Performer of the Week: Rachel Bloom

Rachel Bloom

THE PERFORMER | Rachel Bloom

THE SHOW | Crazy Ex-Girlfriend

THE EPISODE | “Josh Is Irrelevant.” (Nov. 17, 2017)

THE PERFORMANCE | Crazy Ex-Girlfriend is considered a comedy — and it is damn funny — but that really only scratches the surface of the full range of complex emotions Bloom goes through each week playing the “adorably obsessed” Rebecca Bunch. And that range was on full display this week, as we learned exactly how “crazy” Rebecca actually is.

As the episode opened, Rebecca was still recuperating from last week’s suicide attempt, and massive regret and shame was written all over Bloom’s face as Rebecca weakly confessed to Paula: “I just wanted the pain to stop.” When her new doctor told her that her mental health problems had been misdiagnosed, though, Rebecca experienced a surge of newfound hope, singing about it in the upbeat tune “Diagnosis.” It was peppy and infectious, but also powerfully poignant, as Bloom unearthed the dormant optimism that Rebecca had buried under years of disappointment and let it shine. (We’ll admit it: We got a little choked up here.)

Rebecca’s new doctor told her he thinks she has borderline personality disorder (BPD), and Bloom was hilariously frantic as Rebecca snapped back into pessimistic mode, compulsively reading horror stories about the disorder online. When her old therapist went through a checklist of BPD symptoms with her, though, Rebecca slowly realized they fit her to a T, and Bloom was heartbreakingly vulnerable as Rebecca admitted to her friends that she can’t promise she’ll never go off the rails again. It was yet another crazy good chapter in a remarkable performance that’s positively singing out for Emmy attention.

HONORABLE MENTION | It doesn’t get a whole lot rawer or more heart-rending than the work that Khary Payton did in The Walking Dead’s “Some Guy.” We’ve known since shortly after meeting King Ezekiel that he has no delusions of grandeur, that his regal posturing is but a tactic to inspire and comfort his loyal subjects. However, in this singularly harrowing hour, in which he lost not only his soldiers but his beloved tiger Shiva, the weight of his metaphorical crown became too heavy to bear. In scene after scene, Payton let play across his face Ezekiel’s horror at being not merely a fraud but a fraud who’d been the death of those who’d believed the lie. When finally His Majesty snapped at devoted sidekick Jerry, breaking down and nearly sobbing, “I ain’t no king, I ain’t nothin’,” the despair in his portrayer’s eyes offered a grim preview of the shell of the man who’d later return to the Kingdom.

HONORABLE MENTION | The escalating war between Gamby and Russell served as the centerpiece of Vice Principals‘ second and final season, but for our money, the real star of the last nine episodes was the hilariously unhinged Jen Abbott, played with fearless abandon by Edi Patterson. And the comedic powerhouse saved the best for Sunday’s series climax, as Gamby’s crush-turned-stalker completed her metamorphosis into a gun-toting, fire-breathing psychopath. Yes, it was achingly funny watching Ms. Abbott go full-on cray-cray, weaponizing everything from her saliva to a caged tiger during her scorched-earth campaign. But it was also kind of sad, and that’s because Patterson constantly reminded us — be it through a subtle facial contortion, inflection of her voice or just her remarkably expressive eyes — that Abbott’s meltdown was brought on by profound heartbreak. “You hurt me, Gamby,” she cried out after nonchalantly shooting Russell in the head, her voice riddled with despair. “And when people hurt me, I get really, really sad.” Good grief, Patterson was a revelation.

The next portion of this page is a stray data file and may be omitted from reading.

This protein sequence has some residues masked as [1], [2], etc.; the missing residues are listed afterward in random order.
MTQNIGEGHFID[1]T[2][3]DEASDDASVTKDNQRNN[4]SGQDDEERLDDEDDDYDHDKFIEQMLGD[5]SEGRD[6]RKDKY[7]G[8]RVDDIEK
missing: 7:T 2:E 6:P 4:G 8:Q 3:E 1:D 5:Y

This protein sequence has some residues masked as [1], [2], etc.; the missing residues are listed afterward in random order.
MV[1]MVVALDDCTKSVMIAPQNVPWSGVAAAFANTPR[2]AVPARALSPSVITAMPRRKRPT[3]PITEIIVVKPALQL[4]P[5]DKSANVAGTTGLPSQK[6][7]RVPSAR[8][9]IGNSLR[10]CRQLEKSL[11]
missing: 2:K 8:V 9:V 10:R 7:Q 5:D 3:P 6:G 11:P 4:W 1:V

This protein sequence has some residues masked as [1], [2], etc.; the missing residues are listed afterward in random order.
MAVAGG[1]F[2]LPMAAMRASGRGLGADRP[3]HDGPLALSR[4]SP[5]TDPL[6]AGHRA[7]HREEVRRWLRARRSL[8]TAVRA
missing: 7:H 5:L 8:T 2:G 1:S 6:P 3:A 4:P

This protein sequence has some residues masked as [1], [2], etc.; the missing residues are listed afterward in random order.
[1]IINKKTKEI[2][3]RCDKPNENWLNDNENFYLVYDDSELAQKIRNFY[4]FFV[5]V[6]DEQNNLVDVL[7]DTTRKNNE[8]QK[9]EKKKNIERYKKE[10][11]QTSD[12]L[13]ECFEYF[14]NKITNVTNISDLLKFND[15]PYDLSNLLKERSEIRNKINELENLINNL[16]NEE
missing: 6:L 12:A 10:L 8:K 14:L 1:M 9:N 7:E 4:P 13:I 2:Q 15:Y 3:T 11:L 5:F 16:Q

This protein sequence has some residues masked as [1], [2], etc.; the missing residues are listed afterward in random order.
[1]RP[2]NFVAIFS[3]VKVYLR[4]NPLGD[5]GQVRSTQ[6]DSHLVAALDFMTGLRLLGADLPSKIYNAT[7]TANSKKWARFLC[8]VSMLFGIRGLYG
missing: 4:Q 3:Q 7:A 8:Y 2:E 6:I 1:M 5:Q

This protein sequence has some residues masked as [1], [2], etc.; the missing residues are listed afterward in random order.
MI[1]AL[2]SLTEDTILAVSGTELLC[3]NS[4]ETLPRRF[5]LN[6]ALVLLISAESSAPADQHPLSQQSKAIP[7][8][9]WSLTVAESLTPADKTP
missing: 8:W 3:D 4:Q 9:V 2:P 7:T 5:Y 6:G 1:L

HONORABLE MENTION | We’re possessed obsessed with John Cho‘s performance in Friday’s The Exorcist, for the simple reason that in just one episode, he conveyed just about every emotion in the human spectrum. As the hour delved into Andy’s memories, Cho brought a joyful lightness to happier times with wife Nikki and a still, grieving heartbreak to the aftermath of her death. But his most adroit work within the episode came when the demon began warping Andy’s mental snapshots for its own purposes. Cho’s frustrated portrayal of his character’s confusion was so-good-it-hurt; his relief when Andy finally gave himself over to the delusion was palpable. Bonus points for the physicality Cho employed as the demon tortured and teased Andy: Saints, pray for us — that looked like it hurt.

[Editor’s note: POTW rules state that a performer can only be recognized once in a given season, hence the absence of This Is Us‘ Justin Hartley, who was just honored in October.]

Which performance knocked your socks off this week? Tell us in Comments!